We can divide credit enhancement tools into two large groups: internal and external credit enhancement. In the first case, the guarantees are provided by the originator himself, while in the second, third parties intervene to provide forms of guarantee in support of the operation.
The first category includes three main guarantee mechanisms:
▪ Overcollateralisation: The value of the portfolio of assets sold is higher than the value
of issue of the securities on the market. This creates an excess in the assets, and the SPV will have the means at its disposal to make up for any bad debts and repay the underwriters of the securities. For example, if the value of an asset portfolio is $ 100 against which $ 75 of senior securities are issued on the market, the overcollateralisation is 33% 12. In the event that no losses are incurred, the remaining funds will be returned to the originator at the end of the operation.
▪ Credit tranching: consists of a diversified issue of securities. In fact, it is quite frequent that different tranches of securities are issued, each of which has a different maturity, different degree of risk and therefore also a different rating. This type of issue allows investors to choose the solution that best suits their needs and objectives (investment, speculation, etc.).
Generally two tranches of securities are issued, one senior (or tranche A), characterized by a high rating, and one junior or subordinate, built to absorb losses on collateralised credits before they affect the senior class, usually held by the originator13; intermediate classes (mezzanine-class) are also often present.
Following this pattern, the cash flows available to investors are allocated according to an order of priority: the more subordinated tranches absorb the losses before the less subordinate ones, gradually until reaching the senior tranche which will be affected only residually. Therefore third parties (such as for example the administrator, the trustee, etc.) are paid first, then the interest due to the underwriters of securities from tranche A and finally the interest due to the subordinated investors, who therefore do not receive any refund until all the privileged ones have been repaid.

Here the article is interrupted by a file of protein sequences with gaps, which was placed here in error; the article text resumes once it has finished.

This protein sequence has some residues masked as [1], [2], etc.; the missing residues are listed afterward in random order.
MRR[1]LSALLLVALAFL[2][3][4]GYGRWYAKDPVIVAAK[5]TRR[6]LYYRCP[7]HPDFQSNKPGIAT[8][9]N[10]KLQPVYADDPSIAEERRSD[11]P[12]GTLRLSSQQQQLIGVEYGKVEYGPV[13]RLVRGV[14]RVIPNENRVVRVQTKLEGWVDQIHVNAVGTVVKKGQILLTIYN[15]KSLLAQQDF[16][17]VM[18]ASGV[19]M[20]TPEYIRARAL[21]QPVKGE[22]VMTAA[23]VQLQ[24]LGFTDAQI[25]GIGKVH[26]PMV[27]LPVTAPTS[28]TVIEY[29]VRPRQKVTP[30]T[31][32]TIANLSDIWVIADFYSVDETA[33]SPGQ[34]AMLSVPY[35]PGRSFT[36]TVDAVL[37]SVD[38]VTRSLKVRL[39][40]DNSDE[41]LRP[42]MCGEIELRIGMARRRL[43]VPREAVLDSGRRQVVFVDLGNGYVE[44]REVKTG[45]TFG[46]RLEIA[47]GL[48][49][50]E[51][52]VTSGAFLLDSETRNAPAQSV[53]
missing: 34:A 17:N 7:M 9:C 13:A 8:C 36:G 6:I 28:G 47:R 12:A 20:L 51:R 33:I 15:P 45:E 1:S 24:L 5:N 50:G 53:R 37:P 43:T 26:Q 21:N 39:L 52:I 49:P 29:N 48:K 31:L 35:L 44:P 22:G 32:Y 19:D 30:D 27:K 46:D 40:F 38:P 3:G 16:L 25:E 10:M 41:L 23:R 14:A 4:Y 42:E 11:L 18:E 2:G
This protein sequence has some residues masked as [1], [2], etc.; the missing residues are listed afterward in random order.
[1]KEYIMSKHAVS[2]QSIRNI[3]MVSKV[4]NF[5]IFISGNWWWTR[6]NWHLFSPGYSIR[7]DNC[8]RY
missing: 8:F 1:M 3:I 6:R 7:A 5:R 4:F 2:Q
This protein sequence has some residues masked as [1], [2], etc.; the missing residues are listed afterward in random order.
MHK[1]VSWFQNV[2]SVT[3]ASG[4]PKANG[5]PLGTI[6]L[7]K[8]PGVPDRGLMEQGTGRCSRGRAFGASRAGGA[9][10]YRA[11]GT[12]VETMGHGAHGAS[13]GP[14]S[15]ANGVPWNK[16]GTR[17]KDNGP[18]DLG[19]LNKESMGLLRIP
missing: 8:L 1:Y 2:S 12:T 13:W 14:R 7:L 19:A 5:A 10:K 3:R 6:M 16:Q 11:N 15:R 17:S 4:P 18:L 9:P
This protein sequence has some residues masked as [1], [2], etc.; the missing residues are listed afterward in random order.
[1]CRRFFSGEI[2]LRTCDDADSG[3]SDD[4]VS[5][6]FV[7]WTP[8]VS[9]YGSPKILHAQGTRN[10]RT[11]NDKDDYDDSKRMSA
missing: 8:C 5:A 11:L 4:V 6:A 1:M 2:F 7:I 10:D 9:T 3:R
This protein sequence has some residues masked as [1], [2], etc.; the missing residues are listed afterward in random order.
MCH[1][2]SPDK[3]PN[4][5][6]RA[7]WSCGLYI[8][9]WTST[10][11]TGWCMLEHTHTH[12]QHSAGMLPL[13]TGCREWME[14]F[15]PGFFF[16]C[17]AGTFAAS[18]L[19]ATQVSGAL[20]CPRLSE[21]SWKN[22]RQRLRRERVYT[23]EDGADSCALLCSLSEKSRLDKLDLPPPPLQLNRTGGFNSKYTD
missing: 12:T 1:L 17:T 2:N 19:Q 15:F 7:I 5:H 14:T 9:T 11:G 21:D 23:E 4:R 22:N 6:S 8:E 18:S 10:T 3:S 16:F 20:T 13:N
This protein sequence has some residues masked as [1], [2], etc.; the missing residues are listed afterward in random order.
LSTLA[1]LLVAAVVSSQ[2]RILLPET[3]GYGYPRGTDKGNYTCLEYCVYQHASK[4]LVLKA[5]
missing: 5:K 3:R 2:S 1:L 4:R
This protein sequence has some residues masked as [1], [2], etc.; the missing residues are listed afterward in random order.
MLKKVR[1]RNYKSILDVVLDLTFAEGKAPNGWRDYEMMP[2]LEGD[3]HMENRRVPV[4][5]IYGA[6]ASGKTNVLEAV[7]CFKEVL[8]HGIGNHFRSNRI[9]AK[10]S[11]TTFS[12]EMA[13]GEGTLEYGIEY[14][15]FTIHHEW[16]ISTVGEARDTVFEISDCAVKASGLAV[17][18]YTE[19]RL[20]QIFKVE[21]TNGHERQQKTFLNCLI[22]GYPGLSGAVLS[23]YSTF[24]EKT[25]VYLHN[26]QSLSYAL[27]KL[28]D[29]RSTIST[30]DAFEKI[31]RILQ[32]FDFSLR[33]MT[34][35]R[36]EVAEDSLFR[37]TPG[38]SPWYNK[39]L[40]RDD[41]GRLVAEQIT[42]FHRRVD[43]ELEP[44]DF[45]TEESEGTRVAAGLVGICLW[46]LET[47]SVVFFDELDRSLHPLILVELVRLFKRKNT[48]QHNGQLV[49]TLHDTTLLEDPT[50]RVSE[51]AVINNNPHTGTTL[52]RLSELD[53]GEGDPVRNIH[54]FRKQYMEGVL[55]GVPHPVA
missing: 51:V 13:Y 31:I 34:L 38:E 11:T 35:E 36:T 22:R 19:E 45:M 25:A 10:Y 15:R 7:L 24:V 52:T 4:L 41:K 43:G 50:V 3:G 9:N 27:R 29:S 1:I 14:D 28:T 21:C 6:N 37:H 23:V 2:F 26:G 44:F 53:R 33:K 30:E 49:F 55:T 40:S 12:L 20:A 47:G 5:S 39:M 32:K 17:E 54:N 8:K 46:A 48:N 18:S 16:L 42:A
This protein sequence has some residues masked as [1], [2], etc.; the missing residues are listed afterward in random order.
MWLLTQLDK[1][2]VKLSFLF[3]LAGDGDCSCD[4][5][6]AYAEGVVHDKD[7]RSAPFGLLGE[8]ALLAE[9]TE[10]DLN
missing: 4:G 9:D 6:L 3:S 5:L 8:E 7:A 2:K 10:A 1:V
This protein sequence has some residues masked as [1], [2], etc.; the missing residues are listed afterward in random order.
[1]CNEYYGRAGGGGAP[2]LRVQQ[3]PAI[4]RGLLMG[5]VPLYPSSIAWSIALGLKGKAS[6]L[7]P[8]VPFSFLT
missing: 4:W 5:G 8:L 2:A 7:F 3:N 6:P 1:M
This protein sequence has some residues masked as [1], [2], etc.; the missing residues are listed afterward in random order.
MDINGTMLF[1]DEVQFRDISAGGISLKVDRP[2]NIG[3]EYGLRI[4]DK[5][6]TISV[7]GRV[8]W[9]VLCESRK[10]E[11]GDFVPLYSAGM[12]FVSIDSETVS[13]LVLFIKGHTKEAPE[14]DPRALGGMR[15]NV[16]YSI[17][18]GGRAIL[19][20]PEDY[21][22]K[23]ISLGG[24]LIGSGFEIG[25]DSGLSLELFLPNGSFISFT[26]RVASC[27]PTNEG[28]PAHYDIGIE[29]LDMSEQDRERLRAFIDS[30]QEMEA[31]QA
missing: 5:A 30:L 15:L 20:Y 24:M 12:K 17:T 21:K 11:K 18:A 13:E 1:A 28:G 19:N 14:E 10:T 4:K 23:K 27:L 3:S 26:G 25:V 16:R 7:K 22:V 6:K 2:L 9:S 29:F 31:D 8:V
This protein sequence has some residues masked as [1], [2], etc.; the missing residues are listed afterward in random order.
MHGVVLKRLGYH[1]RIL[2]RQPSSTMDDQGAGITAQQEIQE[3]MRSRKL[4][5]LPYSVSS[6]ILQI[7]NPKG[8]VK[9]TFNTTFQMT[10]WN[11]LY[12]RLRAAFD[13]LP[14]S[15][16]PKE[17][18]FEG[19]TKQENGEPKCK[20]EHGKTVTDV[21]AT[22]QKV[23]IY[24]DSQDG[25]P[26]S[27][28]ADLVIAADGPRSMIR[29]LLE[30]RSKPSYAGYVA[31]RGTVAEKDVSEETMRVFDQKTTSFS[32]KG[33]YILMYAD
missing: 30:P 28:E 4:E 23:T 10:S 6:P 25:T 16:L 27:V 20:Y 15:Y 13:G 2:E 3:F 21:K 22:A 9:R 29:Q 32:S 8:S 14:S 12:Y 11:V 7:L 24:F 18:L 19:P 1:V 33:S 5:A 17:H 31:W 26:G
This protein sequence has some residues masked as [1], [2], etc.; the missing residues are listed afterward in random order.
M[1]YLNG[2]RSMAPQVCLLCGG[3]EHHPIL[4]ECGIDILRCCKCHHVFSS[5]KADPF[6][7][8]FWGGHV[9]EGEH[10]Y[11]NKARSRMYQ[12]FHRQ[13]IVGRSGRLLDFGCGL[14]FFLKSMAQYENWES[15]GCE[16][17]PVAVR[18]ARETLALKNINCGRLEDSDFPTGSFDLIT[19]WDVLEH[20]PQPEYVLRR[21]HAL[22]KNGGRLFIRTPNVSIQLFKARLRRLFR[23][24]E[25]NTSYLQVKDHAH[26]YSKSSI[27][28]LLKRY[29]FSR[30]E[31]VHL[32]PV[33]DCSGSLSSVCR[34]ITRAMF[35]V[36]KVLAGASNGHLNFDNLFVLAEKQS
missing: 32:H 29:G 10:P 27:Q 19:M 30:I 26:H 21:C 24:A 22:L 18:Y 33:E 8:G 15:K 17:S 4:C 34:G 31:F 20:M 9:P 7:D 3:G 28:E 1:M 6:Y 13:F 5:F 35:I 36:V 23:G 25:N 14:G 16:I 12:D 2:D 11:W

There are some factors that determine whether or not to make a tranche issue, they will be listed below.
First of all, it must be considered that the higher the rating, the lower the cost of issuing the debt. The rating of the most subordinated tranche influences the level of guarantees that must be given by the originator for the first loss. If the rating of the junior tranche is very low, the originator will be asked for a high amount of capital to cover any "first loss", that is, the loss that affects this tranche before the others due to subordination. This implies that the higher this level, the higher the costs of credit enhancement will be because the higher the capital that the originator must provide.
A definitely positive aspect of debt tranches with different ratings is that the securities can be allocated to different demand segments, facilitating their placement on the market.
Liquidity reserve: at the launch of the transaction, an account held in the SPV is opened on which part of the subscription proceeds of the securities is deposited, to cover any cash deficits of the SPV itself. The amount of funds to be deposited depends on the rating of the transaction, therefore it is decided in accordance with the criteria of the rating agencies. When, on the other hand, the credit enhancer is an external entity, letters of credit are often used (specific guaranteed line of credit whose possible use can provide full or partial coverage of the obligations of the SPV), insurance policies or derivative contracts, frequently swap contracts . The latter are financial hedging transactions, in which two counterparties undertake to exchange future cash flows. The agreement defines the dates on which payments are exchanged and how they are to be calculated. The two main types of swaps are: on currencies (currency swaps) and on interest rates (Interest Rate Swaps).
The latter serves to hedge against interest rate risk and its mechanism can be summarized as follows.
A party, A, enters into an agreement with counterparty B to pay them, for a certain number of years and on the basis of a reference capital called notional capital, a predetermined fixed rate. Part B in turn undertakes to pay A, on the same notional capital and for the same period of time, a variable rate, usually equal to the Euribor (3 or 6 months) plus a margin, determined from time to time .
This mechanism is becoming increasingly necessary within the structuring of a securitization.